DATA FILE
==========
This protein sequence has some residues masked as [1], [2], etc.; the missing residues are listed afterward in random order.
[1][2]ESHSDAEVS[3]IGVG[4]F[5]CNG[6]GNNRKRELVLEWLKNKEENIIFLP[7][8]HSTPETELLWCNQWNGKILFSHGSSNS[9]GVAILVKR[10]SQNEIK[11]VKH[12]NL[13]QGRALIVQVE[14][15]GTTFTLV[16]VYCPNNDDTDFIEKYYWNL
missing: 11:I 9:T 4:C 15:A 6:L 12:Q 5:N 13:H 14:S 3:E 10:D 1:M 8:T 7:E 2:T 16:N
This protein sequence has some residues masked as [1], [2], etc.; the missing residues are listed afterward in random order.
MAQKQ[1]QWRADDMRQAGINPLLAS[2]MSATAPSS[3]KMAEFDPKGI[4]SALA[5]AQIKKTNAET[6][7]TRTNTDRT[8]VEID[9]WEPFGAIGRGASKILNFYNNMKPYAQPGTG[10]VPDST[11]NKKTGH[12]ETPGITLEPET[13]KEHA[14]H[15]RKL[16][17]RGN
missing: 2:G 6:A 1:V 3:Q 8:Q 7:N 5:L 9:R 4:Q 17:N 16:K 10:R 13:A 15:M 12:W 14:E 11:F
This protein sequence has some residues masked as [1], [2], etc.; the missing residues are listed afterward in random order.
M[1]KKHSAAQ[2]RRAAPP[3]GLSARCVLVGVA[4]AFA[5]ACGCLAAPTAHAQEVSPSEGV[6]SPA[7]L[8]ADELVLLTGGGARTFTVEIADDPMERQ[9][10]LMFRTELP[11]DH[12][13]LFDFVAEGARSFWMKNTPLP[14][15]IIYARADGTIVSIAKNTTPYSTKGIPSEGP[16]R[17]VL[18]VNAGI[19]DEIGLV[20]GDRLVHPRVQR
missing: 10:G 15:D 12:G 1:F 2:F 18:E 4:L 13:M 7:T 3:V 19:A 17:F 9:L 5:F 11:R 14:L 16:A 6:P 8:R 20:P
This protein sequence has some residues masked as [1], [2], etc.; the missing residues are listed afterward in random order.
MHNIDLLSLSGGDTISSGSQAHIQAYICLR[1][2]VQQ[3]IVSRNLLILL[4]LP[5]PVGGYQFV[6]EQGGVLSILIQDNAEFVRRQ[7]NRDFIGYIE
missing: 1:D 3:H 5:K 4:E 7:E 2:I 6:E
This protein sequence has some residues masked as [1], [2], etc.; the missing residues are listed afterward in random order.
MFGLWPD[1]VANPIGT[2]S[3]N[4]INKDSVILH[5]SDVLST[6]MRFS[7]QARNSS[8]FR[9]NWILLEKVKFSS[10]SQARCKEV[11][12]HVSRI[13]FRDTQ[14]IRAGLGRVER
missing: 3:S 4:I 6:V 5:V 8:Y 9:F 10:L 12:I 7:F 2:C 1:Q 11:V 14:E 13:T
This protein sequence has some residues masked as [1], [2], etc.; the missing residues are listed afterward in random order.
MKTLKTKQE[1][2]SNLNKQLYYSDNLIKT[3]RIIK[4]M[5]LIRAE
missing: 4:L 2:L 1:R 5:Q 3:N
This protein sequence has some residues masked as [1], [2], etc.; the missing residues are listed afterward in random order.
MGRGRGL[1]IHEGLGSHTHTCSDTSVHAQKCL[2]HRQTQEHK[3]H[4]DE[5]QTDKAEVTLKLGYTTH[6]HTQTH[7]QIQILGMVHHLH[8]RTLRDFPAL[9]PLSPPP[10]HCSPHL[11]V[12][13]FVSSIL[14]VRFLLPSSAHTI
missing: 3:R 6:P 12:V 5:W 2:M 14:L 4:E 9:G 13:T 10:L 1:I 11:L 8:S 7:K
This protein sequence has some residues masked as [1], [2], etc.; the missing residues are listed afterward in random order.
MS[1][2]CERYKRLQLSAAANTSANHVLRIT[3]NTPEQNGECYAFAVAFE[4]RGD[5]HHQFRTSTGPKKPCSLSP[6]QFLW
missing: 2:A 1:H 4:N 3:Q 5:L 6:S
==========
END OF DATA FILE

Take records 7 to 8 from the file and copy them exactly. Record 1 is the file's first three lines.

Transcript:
This protein sequence has some residues masked as [1], [2], etc.; the missing residues are listed afterward in random order.
MGRGRGL[1]IHEGLGSHTHTCSDTSVHAQKCL[2]HRQTQEHK[3]H[4]DE[5]QTDKAEVTLKLGYTTH[6]HTQTH[7]QIQILGMVHHLH[8]RTLRDFPAL[9]PLSPPP[10]HCSPHL[11]V[12][13]FVSSIL[14]VRFLLPSSAHTI
missing: 3:R 6:P 12:V 5:W 2:M 14:L 4:E 9:G 13:T 10:L 1:I 11:L 8:S 7:K
This protein sequence has some residues masked as [1], [2], etc.; the missing residues are listed afterward in random order.
MS[1][2]CERYKRLQLSAAANTSANHVLRIT[3]NTPEQNGECYAFAVAFE[4]RGD[5]HHQFRTSTGPKKPCSLSP[6]QFLW
missing: 2:A 1:H 4:N 3:Q 5:L 6:S